In what could hardly be dubbed a surprise, Sunday’s Academy Awards telecast on ABC took a tumble in the ratings, logging the show’s smallest audience on record.
A batch of films with mostly grim themes, combined with an awards season that lacked any real momentum thanks to the writers strike, contributed to this year’s alarming 20% falloff.
Preliminary Nielsen estimates show that an average of 32 million viewers were watching at any given minute during Sunday’s three-hour-plus telecast hosted by Jon Stewart, with viewership peaking around 10 p.m.
While still a huge audience relative to that of most primetime fare, it’s less than one-third the crowd generated by the Super Bowl on Fox earlier this month (97.5 million). It’s also a smaller audience, by comparison, than those drawn to several other National Football League playoff games as well as the premiere episode this season of Fox’s American Idol.
Don’t feel too badly for ABC, though, as the net sold most of its ad inventory prior to the start of the writers strike — and made a nice profit by selling its 30-second spots for a whopping $1.8 million each. This year’s ratings perf could hurt next year’s ad sales, however.
Sunday’s audience was down sharply from last year’s 40.17 million and also below the kudocast’s previous low-water mark of 33.04 million in 2003 (a show held just days after the country went to war in Iraq).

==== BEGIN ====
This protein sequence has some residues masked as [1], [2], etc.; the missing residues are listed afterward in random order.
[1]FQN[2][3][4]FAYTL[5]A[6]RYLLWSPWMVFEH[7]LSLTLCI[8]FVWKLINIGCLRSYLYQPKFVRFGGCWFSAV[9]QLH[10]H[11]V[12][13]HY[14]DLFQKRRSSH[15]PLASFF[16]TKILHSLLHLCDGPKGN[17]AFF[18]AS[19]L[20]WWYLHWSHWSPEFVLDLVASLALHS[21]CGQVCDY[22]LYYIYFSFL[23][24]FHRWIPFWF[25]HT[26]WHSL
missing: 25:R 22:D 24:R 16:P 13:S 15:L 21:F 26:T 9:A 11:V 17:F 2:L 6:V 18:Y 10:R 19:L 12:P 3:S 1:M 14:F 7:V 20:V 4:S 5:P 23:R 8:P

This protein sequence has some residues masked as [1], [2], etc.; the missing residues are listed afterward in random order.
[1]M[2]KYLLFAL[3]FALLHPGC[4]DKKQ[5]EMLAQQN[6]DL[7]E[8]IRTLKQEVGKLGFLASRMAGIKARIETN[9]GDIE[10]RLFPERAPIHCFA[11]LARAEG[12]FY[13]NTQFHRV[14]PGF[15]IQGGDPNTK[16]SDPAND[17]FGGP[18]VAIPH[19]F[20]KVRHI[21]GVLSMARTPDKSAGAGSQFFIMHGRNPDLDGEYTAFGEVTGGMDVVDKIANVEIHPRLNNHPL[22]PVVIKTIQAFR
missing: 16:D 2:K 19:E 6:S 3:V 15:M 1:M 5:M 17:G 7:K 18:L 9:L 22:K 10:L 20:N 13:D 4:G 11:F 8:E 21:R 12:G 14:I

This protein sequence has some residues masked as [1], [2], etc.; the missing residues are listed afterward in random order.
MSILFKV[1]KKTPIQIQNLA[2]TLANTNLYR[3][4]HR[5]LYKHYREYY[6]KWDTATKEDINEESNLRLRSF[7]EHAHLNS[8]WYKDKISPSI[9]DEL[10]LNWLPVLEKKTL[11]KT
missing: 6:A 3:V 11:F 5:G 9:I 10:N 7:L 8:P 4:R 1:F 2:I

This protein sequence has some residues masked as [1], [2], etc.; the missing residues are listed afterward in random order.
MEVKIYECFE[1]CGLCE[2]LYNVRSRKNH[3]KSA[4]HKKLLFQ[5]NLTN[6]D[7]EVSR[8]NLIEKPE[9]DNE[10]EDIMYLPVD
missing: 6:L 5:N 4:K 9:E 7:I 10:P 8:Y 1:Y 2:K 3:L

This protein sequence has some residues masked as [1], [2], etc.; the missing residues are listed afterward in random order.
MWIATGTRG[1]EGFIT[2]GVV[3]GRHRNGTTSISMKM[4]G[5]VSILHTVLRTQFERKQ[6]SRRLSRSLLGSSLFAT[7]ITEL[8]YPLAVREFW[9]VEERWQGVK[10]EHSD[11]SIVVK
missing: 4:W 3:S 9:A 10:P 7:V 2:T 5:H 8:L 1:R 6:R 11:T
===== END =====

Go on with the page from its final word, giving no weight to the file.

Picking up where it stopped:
This year’s Oscars had its own hurdles to overcome, most notably the four-month writers strike, which cut into preparation time for producers and writers.
ABC didn’t have a lot of momentum heading into Sunday, either, lacking original episodes of its femme magnets Grey’s Anatomy and Desperate Housewives to promote the kudocast. Also likely a factor was the selection of host, as there wasn’t the curiosity factor that accompanied Stewart’s first Oscar gig two years ago.
And then there were the nominees themselves, mostly little-seen pics and numerous foreign-born thesps, many of whom took home Oscars on Sunday.
The show averaged a 10.7 rating in adults 18-49, down 24% from last year (14.1) and 14% below the previous low of 2003 (12.5).
The top five highest-rated markets were New York (30.6 household rating/44 share), Chicago (29.1/43), San Francisco (27.2/47), West Palm Beach, Fla. (26.1/39), and Los Angeles (25.6/41). A year ago, New York generated a 35.3 rating and Los Angeles a 32.0.
There wasn’t much competition on the other broadcast nets Sunday night, although it wouldn’t be surprising to see ABC’s rivals more aggressively counter-program the Oscars in future years if its ratings continue to slide.
Fox ran second with a NASCAR race and a repeat of The Simpsons, while CBS was down a bit week to week with Big Brother (prelim 2.2/5 in 18-49, 5.7 million) and “Dexter” (prelim 2.0/5, 6.5 million). NBC struggled to a 3 share in 18-49 and fewer than 5 million viewers overall with four repeats of Law & Order: Criminal Intent.
National ratings for all Sunday shows, including ABC’s other Oscar-related programming, will be issued by Nielsen today. In prelims, the “Oscars Red Carpet 2008” special in the 8 o’clock half-hour leading into the kudocast averaged a 6.3 rating in 18-49 and 21.5 million viewers overall.